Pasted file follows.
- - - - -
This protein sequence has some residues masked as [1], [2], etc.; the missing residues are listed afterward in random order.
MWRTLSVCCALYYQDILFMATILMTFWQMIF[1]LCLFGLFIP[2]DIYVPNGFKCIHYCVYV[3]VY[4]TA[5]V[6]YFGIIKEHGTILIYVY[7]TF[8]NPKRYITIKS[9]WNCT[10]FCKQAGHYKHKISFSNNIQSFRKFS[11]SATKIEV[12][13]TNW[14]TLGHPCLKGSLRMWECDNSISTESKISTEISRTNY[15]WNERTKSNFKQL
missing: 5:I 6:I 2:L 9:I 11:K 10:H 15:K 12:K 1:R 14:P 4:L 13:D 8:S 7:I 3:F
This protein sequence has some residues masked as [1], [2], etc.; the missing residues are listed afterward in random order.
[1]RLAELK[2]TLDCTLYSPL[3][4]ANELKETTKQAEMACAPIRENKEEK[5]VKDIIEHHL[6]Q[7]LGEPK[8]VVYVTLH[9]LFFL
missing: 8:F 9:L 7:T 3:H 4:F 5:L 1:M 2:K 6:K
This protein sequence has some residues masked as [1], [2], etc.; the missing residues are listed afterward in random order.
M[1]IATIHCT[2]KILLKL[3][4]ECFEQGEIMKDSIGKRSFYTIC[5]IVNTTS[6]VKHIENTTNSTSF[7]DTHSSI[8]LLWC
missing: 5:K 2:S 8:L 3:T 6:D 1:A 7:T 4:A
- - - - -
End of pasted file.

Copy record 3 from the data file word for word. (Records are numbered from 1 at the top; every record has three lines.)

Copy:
This protein sequence has some residues masked as [1], [2], etc.; the missing residues are listed afterward in random order.
M[1]IATIHCT[2]KILLKL[3][4]ECFEQGEIMKDSIGKRSFYTIC[5]IVNTTS[6]VKHIENTTNSTSF[7]DTHSSI[8]LLWC
missing: 5:K 2:S 8:L 3:T 6:D 1:A 7:T 4:A